Children’s book encourages all children to imagine themselves as builders

August 24, 2022 | Sarah Heinonen

EAST LONGMEADOW – “All the kids love big trucks and diggers,” said architectural photographer Erin Chrusciel. As part of her work, she often sees these machines. While taking photos of the construction of the MGM Head Start Center, at 149 Union St. in Springfield, she kept thinking that the kids would never see the people who built their school. Then she realized she could show the kids exactly who built their school and how.

“I couldn’t help it,” Chrusciel told Reminder Publishing, writing his children’s book, “Who Built My Ziggy-Zaggy School?”

Her kids were about the same age as those who would be attending the MGM Head Start Center, so she brought them to the job site to see their reaction. She said they liked seeing the building go up and one commented on the Head Start’s “ziggy-zaggy” roof. “I had my title”, recalls Chrusciel.

For the MGM Head Start Center, she took photos from the first stage of the project, right up to the ribbon cutting. The book used the actual architectural drawings of the building, as well as photos Chrusciel took of the construction process. Chrusciel wanted the target audience of 3-5 year olds to imagine themselves as carpenters, painters, roofers and other building professionals, so her friend, artist Jill Kovalchik, drew the Tyeka character and graphic designer Chris Mullins superimposed the illustrations in the photos to create an imaginary world, where the little girl shows the readers the construction site.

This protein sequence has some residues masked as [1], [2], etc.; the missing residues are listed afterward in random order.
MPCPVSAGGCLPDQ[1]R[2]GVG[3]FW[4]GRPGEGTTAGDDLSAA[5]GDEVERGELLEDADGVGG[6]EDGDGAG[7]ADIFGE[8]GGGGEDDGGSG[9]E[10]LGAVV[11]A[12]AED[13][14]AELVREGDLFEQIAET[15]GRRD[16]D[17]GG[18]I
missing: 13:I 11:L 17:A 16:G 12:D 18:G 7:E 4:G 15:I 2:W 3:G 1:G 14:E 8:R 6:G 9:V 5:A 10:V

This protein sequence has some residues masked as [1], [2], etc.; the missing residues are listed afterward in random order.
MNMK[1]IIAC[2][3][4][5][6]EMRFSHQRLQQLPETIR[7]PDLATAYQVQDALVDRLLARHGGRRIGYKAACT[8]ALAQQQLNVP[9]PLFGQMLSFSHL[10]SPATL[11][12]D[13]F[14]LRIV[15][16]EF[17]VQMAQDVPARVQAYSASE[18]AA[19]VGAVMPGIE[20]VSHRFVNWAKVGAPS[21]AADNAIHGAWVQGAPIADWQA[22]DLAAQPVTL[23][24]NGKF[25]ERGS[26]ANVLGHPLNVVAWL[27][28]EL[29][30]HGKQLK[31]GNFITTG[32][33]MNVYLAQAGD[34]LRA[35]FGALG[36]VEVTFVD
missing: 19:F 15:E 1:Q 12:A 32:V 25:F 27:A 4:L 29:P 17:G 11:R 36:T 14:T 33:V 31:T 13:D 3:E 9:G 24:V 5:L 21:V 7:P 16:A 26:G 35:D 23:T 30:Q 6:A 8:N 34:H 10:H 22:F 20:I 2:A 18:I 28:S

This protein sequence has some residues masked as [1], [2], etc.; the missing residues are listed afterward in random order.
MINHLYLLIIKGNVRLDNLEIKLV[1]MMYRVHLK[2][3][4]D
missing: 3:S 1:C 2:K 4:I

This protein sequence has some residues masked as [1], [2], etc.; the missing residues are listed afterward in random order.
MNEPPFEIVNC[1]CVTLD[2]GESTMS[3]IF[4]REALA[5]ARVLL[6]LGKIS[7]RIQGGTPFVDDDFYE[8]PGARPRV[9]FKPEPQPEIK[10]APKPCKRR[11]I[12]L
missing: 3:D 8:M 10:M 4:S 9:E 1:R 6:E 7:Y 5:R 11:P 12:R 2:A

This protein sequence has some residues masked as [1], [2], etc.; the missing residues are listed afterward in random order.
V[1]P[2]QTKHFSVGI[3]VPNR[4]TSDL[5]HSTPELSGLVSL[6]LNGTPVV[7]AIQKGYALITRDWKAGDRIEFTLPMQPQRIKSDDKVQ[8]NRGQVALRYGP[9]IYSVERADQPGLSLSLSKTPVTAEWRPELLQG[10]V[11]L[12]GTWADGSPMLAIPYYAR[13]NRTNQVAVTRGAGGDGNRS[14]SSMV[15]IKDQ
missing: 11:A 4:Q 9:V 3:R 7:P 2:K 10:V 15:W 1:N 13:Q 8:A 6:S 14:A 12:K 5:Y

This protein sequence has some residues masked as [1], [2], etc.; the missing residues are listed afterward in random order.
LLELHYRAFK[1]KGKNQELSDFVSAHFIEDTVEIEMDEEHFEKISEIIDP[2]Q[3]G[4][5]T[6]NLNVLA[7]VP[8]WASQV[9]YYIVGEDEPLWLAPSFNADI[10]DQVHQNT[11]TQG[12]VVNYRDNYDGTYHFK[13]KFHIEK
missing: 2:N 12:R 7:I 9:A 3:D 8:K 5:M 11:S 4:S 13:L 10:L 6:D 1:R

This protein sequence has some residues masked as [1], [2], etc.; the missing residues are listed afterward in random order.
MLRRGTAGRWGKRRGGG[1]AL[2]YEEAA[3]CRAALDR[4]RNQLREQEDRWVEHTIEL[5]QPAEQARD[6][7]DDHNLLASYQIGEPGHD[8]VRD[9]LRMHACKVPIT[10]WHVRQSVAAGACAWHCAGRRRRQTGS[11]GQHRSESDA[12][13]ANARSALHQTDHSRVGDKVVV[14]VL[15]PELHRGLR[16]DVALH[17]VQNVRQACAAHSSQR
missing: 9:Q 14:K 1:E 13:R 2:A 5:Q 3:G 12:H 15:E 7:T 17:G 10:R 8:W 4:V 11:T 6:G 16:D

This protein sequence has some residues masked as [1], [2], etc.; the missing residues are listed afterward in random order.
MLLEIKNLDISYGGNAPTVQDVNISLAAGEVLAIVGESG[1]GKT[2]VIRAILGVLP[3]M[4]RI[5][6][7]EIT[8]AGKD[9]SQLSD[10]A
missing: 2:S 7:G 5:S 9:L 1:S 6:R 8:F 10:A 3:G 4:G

Chrusciel worked on the book for about three years. Because the book was created with learning in mind, there are questions throughout the pages, such as “What tool would a carpenter use to nail wood” and “Water, walls and the windows all start with what letter? With help from Head Start teachers, Chrusciel created a list of questions and activities at the back of the book for teachers to explore with their classes.

One of the aspects of the construction that Chrusciel wanted to highlight was the environmentally sustainable systems built into the school, such as the solar panels on the roof and the rain barrel, which collects water from the roof for the use to irrigate the land.

The author also wanted to make sure the book was representative, so that any child could see themselves being built.

“I intended to make sure there were women represented,” Chrusciel said, as well as people of color, as there is a large population of families of color in the community where MGM is located. Headstart.
She named the main character after Tyeka Robinson, a carpenter on the project. In fact, the book is dedicated to him and “those who work hard in all weathers to create safe and beautiful places for people they may never meet.”

In March, Chrusciel read the book to children at the MGM Head Start Center. She said the preschoolers yelled, “This is my school,” as she read and ran to hug her afterwards. “Honestly,” she says, “that’s why I wrote it. That moment right there. The students each took home a copy of the book. publish enough copies of the book to have one in every school library in Springfield.

To learn more about Chrusciel’s photography or “Who Built My Ziggy-Zaggy School?”, visit

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